George Stubbs (1724-1806), now recognized as one of the greatest and most original artists of the eighteenth century, stands out from other practitioners in the field of animal painting. His most frequent commissions were for paintings of horses, dogs, and wild animals, and his images invariably arrest attention and frequently strike a deeply poetic note.
Stubbs did not emerge as a painter until he was in his mid-thirties, but then his genius flowered astonishingly. He steadily celebrates English sporting and country life and reveals himself—in his “incidental” portraits of jockeys and grooms, for example—as a perceptive observer of different levels of social behavior. Among his many experiments with technique were his chemical experiments with painting in enamels, first on copper and later on earthenware “tablets,” manufactured for him in Wedgwood's potteries.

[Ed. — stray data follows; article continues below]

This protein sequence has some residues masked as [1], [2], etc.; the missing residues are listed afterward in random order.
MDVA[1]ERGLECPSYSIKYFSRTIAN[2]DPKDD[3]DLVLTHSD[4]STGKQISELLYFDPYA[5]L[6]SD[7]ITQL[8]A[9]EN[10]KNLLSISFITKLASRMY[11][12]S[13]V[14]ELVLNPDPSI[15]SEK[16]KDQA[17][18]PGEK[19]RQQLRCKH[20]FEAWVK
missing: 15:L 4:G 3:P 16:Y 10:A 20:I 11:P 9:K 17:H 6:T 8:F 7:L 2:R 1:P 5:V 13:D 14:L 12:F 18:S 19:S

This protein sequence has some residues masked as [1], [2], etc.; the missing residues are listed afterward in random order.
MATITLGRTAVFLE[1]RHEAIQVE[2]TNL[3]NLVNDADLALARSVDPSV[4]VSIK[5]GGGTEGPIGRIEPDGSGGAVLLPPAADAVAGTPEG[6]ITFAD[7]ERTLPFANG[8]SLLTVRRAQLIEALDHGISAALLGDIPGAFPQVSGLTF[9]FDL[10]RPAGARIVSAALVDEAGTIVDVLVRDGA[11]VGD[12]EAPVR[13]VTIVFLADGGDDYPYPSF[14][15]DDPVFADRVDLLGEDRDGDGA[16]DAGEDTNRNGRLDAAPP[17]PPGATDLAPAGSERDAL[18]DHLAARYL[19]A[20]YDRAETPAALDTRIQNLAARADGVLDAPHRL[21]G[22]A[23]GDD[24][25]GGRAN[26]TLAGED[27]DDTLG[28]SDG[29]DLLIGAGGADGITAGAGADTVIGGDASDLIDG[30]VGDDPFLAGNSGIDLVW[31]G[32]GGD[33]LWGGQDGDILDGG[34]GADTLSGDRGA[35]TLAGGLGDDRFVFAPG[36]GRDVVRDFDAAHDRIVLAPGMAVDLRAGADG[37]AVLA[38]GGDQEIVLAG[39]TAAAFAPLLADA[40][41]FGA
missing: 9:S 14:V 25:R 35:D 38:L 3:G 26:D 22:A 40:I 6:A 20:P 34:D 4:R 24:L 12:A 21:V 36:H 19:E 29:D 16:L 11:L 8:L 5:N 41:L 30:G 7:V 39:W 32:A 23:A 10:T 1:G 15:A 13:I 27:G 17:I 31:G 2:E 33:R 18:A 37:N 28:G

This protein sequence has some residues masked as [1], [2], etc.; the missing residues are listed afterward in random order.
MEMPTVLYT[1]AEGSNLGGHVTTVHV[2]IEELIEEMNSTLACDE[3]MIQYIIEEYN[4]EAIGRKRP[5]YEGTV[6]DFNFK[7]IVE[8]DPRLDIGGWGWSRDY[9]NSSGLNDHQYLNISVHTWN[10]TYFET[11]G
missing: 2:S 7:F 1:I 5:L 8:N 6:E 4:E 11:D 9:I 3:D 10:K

This is the first full catalogue of Stubbs's paintings and drawings. Along with the full catalogue entries, the book offers a lengthy study of Stubbs's art and career.
Published for the Paul Mellon Centre for Studies in British Art